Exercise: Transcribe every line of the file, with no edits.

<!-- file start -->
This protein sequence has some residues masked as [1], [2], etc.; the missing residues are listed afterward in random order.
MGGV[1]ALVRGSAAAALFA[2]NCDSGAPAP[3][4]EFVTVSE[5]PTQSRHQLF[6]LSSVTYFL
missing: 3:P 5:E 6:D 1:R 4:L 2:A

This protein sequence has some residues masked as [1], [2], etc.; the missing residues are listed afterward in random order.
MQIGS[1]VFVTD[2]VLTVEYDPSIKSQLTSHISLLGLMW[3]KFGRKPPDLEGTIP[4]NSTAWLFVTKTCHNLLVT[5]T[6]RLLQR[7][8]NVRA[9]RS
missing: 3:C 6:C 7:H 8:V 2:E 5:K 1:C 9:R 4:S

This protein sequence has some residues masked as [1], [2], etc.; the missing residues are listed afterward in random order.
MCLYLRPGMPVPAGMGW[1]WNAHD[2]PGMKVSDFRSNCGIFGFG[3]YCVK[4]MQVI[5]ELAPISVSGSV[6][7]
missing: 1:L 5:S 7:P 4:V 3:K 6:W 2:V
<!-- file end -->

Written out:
This protein sequence has some residues masked as [1], [2], etc.; the missing residues are listed afterward in random order.
MGGV[1]ALVRGSAAAALFA[2]NCDSGAPAP[3][4]EFVTVSE[5]PTQSRHQLF[6]LSSVTYFL
missing: 3:P 5:E 6:D 1:R 4:L 2:A

This protein sequence has some residues masked as [1], [2], etc.; the missing residues are listed afterward in random order.
MQIGS[1]VFVTD[2]VLTVEYDPSIKSQLTSHISLLGLMW[3]KFGRKPPDLEGTIP[4]NSTAWLFVTKTCHNLLVT[5]T[6]RLLQR[7][8]NVRA[9]RS
missing: 3:C 6:C 7:H 8:V 2:E 5:K 1:C 9:R 4:S

This protein sequence has some residues masked as [1], [2], etc.; the missing residues are listed afterward in random order.
MCLYLRPGMPVPAGMGW[1]WNAHD[2]PGMKVSDFRSNCGIFGFG[3]YCVK[4]MQVI[5]ELAPISVSGSV[6][7]
missing: 1:L 5:S 7:P 4:V 3:K 6:W 2:V